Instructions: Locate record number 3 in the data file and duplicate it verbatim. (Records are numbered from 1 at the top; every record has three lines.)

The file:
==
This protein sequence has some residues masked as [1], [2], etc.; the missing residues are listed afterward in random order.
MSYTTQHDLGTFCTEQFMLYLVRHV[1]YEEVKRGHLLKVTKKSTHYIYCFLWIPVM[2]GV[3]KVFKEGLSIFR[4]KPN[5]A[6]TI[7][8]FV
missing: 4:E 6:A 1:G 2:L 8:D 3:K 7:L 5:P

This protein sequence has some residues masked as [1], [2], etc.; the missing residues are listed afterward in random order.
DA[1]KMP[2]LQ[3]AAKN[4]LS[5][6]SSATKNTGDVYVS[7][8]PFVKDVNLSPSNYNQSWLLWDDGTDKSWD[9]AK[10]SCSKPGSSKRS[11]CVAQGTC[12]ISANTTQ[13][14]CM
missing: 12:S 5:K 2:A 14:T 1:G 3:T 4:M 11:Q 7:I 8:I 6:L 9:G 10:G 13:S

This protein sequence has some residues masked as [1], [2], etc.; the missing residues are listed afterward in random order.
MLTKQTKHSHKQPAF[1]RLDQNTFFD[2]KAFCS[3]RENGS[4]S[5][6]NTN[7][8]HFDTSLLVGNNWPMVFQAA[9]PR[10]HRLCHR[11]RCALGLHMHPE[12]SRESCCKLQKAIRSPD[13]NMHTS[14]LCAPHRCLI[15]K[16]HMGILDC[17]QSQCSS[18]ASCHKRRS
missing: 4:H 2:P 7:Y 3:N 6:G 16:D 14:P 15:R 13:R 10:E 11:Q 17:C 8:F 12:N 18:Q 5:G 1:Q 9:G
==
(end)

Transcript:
This protein sequence has some residues masked as [1], [2], etc.; the missing residues are listed afterward in random order.
MLTKQTKHSHKQPAF[1]RLDQNTFFD[2]KAFCS[3]RENGS[4]S[5][6]NTN[7][8]HFDTSLLVGNNWPMVFQAA[9]PR[10]HRLCHR[11]RCALGLHMHPE[12]SRESCCKLQKAIRSPD[13]NMHTS[14]LCAPHRCLI[15]K[16]HMGILDC[17]QSQCSS[18]ASCHKRRS
missing: 4:H 2:P 7:Y 3:N 6:G 16:D 14:P 15:R 13:R 10:E 11:Q 17:C 8:F 12:N 18:Q 5:G 1:Q 9:G